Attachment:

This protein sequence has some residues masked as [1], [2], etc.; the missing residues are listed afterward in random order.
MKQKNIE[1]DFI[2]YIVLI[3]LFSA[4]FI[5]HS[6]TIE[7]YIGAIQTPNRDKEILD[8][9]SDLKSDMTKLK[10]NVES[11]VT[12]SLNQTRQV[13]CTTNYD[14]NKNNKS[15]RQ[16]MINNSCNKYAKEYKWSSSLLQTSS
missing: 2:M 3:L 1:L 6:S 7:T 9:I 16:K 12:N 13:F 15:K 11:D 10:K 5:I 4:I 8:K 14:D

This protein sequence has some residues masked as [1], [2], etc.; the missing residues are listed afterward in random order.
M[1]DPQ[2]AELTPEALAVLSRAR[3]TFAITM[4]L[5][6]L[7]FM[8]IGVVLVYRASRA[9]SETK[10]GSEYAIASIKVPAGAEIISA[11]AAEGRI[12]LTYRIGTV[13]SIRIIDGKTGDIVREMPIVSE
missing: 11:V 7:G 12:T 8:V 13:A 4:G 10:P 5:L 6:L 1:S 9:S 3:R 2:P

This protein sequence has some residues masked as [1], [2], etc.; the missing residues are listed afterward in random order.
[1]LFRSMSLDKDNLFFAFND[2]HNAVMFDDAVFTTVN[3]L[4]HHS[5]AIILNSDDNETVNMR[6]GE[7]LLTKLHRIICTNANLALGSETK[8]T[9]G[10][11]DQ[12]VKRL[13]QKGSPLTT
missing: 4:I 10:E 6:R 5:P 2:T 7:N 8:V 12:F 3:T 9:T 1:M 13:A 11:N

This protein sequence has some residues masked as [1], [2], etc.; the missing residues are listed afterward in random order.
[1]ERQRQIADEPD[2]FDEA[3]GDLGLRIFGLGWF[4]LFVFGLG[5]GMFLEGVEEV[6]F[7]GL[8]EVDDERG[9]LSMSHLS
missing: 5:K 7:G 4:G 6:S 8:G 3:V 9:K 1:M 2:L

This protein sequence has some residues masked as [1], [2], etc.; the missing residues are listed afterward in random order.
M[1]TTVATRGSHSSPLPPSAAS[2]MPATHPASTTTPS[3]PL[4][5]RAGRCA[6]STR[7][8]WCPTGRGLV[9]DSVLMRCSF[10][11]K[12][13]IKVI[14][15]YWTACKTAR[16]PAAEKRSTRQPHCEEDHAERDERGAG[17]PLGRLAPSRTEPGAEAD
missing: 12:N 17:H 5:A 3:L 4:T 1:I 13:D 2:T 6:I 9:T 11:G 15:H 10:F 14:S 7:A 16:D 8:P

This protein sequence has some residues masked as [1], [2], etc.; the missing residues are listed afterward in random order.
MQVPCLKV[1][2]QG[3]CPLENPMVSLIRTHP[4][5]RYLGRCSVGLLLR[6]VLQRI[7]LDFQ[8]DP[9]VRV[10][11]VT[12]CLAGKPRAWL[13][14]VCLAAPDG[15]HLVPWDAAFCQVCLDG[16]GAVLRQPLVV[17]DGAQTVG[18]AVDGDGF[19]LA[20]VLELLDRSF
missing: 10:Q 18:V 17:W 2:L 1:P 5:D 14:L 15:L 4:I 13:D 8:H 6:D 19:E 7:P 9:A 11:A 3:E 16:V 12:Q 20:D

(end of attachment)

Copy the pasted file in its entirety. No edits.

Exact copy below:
This protein sequence has some residues masked as [1], [2], etc.; the missing residues are listed afterward in random order.
MKQKNIE[1]DFI[2]YIVLI[3]LFSA[4]FI[5]HS[6]TIE[7]YIGAIQTPNRDKEILD[8][9]SDLKSDMTKLK[10]NVES[11]VT[12]SLNQTRQV[13]CTTNYD[14]NKNNKS[15]RQ[16]MINNSCNKYAKEYKWSSSLLQTSS
missing: 2:M 3:L 1:L 6:S 7:T 9:I 16:K 12:N 13:F 15:K 11:D 10:K 5:I 4:I 8:K 14:D

This protein sequence has some residues masked as [1], [2], etc.; the missing residues are listed afterward in random order.
M[1]DPQ[2]AELTPEALAVLSRAR[3]TFAITM[4]L[5][6]L[7]FM[8]IGVVLVYRASRA[9]SETK[10]GSEYAIASIKVPAGAEIISA[11]AAEGRI[12]LTYRIGTV[13]SIRIIDGKTGDIVREMPIVSE
missing: 11:V 7:G 12:T 8:V 13:A 4:G 10:P 5:L 6:L 1:S 9:S 3:R 2:P

This protein sequence has some residues masked as [1], [2], etc.; the missing residues are listed afterward in random order.
[1]LFRSMSLDKDNLFFAFND[2]HNAVMFDDAVFTTVN[3]L[4]HHS[5]AIILNSDDNETVNMR[6]GE[7]LLTKLHRIICTNANLALGSETK[8]T[9]G[10][11]DQ[12]VKRL[13]QKGSPLTT
missing: 4:I 10:E 6:R 5:P 2:T 7:N 8:V 12:F 3:T 9:T 1:M 13:A 11:N

This protein sequence has some residues masked as [1], [2], etc.; the missing residues are listed afterward in random order.
[1]ERQRQIADEPD[2]FDEA[3]GDLGLRIFGLGWF[4]LFVFGLG[5]GMFLEGVEEV[6]F[7]GL[8]EVDDERG[9]LSMSHLS
missing: 5:K 7:G 4:G 6:S 8:G 3:V 9:K 1:M 2:L

This protein sequence has some residues masked as [1], [2], etc.; the missing residues are listed afterward in random order.
M[1]TTVATRGSHSSPLPPSAAS[2]MPATHPASTTTPS[3]PL[4][5]RAGRCA[6]STR[7][8]WCPTGRGLV[9]DSVLMRCSF[10][11]K[12][13]IKVI[14][15]YWTACKTAR[16]PAAEKRSTRQPHCEEDHAERDERGAG[17]PLGRLAPSRTEPGAEAD
missing: 12:N 17:H 5:A 3:L 4:T 1:I 13:D 2:T 6:I 9:T 11:G 15:H 10:F 14:S 7:A 16:D 8:P

This protein sequence has some residues masked as [1], [2], etc.; the missing residues are listed afterward in random order.
MQVPCLKV[1][2]QG[3]CPLENPMVSLIRTHP[4][5]RYLGRCSVGLLLR[6]VLQRI[7]LDFQ[8]DP[9]VRV[10][11]VT[12]CLAGKPRAWL[13][14]VCLAAPDG[15]HLVPWDAAFCQVCLDG[16]GAVLRQPLVV[17]DGAQTVG[18]AVDGDGF[19]LA[20]VLELLDRSF
missing: 10:Q 18:V 17:W 2:L 1:P 5:D 14:L 15:L 4:I 13:D 8:H 6:D 19:E 7:P 9:A 11:A 3:E 16:V 12:Q 20:D